Manufacturing based on photolithography has been responsible for ushering in the microelectronics era with enormous societal and economical impact. Extending microfabrication technology to 3D has the potential to revolutionize many diverse fields including biomedicine, energy conversation and storage, and photonic device manufacturing. While many 3D microfabrication techniques exist, they suffer from low throughput and/or low resolution. Importantly, these techniques are not scalable;longer times are required to build larger devices. In this SBIR Fast Track proposal, FemtoFab Inc. seeks funding to demonstrate a novel microfabrication process, wide-field two-photon 3D lithography, which is based on temporal focusing of ultrafast light pulses. This new manufacturing technique, similar to standard 2D photolithography, is high throughput and scalable. Unlike standard photolithography, this technique is capable of manufacturing parts with 3D resolved feature. Among the many diverse applications of this 3D microfabrication process, FemtoFab Inc. has identified the manufacturing of microfluidic devices for biomedical applications as the most promising direction. In biomedicine, microfluidic devices have found applications in numerous areas, such as point-of- care diagnostic, drug discovery, and protein crystallization. The adaptation of wide-field two- photon 3D lithography for manufacturing will address the demand of microfluidic field for lower cost, higher density, and multi-functional devices. At the completion of Phase I, we will demonstrate the fabrication of microfluidic channels with complex 3D structures using this new technique. We will further quantify fabrication speed to prove that will additional investment in instrumentation will result in a microfabrication platform with industrial scale throughput. The additional resources during Phase II of this project will allow us to build and characterize an upgraded wide-field two-photon 3D lithographic microfabrication system with throughput and cost compatible with industrial scale manufacturing. We will further demonstrate the fabrication of complex 3D devices with integrated active microfluidic components such as pumps, valves at high speed and low cost.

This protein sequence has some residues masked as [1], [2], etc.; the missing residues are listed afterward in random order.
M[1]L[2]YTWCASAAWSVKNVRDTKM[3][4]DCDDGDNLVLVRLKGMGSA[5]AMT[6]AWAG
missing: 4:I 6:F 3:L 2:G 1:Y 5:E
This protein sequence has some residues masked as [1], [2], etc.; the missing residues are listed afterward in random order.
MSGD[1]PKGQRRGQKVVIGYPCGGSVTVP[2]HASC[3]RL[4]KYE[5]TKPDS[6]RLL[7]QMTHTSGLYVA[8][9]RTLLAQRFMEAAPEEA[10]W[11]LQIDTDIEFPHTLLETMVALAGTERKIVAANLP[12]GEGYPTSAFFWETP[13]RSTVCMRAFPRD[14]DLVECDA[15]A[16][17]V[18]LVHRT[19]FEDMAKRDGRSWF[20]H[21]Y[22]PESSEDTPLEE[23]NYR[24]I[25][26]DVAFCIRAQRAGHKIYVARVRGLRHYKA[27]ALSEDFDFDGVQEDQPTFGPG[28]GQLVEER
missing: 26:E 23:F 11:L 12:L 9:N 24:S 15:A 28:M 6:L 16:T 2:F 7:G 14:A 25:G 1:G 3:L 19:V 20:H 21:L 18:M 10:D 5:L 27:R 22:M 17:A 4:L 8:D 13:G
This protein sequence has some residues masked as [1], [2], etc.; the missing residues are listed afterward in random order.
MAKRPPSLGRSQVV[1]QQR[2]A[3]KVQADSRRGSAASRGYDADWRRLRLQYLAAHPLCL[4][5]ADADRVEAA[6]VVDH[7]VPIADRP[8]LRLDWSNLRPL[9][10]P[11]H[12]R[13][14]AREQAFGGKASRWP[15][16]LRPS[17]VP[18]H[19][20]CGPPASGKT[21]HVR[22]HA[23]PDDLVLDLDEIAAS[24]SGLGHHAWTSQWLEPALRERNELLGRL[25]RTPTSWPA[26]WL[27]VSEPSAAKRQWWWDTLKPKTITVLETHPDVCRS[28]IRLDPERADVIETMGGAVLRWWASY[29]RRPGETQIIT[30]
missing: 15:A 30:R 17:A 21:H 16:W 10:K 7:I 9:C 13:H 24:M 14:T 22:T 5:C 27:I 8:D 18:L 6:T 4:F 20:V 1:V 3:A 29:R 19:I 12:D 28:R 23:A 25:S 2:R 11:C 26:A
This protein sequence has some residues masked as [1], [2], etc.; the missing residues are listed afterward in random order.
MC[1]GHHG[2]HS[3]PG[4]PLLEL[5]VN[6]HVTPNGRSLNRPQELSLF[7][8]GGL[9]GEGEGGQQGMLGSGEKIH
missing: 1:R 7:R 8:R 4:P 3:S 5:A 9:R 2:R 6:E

In biomedicine, microfluidic devices have found applications in numerous areas, such as point- of-care diagnostic, drug discovery, and protein crystallization. We propose a novel high throughput 3D manufacturing process that addresses the demand of these applications for lower cost, higher density, and multi-functional devices.
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